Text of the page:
On pp. 84-85 of Ancient Aliens on the Moon, the perennially error-prone Mike Bara displays one of the favorite images of all "lunar anomalists" — a 1965 image returned by the Soviet Moon-Mars probe Zond 3.
He writes this about it, as usual ignoring all reasonable explanations for the feature and emphasizing the one that supports his very shaky thesis:
"Located on the lunar horizon ... a large, eroded dome-like structure was plainly visible in the lower right corner ... [T]his "Zond 3 dome" extended several miles above the airless lunar horizon. ... I suspect that what Zond 3 captured was in fact the battered remains of a watch crystal type of dome just beneath the larger protecting scaffolding we've seen other places on the lunar surface."
Well, as I said, this one has done the rounds of the conspiracy nutcases for many years, and I got involved in a bit of argy-bargy this week with a poster to the Fuckery-Bookery page The Final Frontier. The guy slapped up the picture and captioned it "A dome on the moon." I challenged him to report the coordinates of the feature, so that I could examine the much better images in the LROC library to see if there was anything real at that point. He didn't know the coordinates. He didn't know the resolution of the image. He didn't know what image processing was used by Zond.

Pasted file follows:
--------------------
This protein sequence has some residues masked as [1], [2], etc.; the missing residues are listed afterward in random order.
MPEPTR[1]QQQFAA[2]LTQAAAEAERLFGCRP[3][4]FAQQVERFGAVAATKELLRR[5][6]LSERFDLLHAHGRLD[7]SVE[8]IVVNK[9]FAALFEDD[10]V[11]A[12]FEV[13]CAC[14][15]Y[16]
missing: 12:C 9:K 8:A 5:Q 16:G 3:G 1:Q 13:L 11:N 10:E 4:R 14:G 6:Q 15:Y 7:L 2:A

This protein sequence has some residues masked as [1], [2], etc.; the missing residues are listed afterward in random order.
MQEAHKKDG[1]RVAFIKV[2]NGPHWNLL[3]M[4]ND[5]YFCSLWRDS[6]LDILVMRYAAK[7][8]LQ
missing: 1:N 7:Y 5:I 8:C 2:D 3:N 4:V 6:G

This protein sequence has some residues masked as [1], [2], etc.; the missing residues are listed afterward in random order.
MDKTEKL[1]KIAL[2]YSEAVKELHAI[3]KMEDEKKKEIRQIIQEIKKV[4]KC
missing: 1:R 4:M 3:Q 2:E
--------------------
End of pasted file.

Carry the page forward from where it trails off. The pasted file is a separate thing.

I had my own guess as to the coordinates, based on the relationship to Mare Orientale, which is clearly seen in the whole Zond image (and I thank Carol Behan for pointing that out.) I guessed it would have to be somewhere within this frame, centered on 24.5 S, 59 W. Here's a permalink.
The original poster responded "Well obviously you will not find any evidence on anything that has been publicly released," which I thought probably signaled that we were at the end of any meaningful discussion.
Don Davis to the rescue
The renowned space artist Don Davis monitors that FB page, and his attempts to knock some sense into the flim-flam men and Branch Hoaglandians have been heroic and tireless. Don's information about the Moon and Mars is highly reliable and very detailed. I reproduce his contribution here with Don's permission and with only very slight editing.
"Here is the story behind that Zond Moon photo, as a background to others interested in this subject.
The history of early Lunar exploration is chronicled in the NASA Special Publication 'Exploring Space With A Camera'.
The far side of the Moon was first revealed by a pair of Soviet Lunar probes, beginning with Luna 3 in early October 1959 which sent back static degraded transmissions of its view of the Moon revealing a rarity of the dark 'maria' across much of the side we never see from Earth, but little else.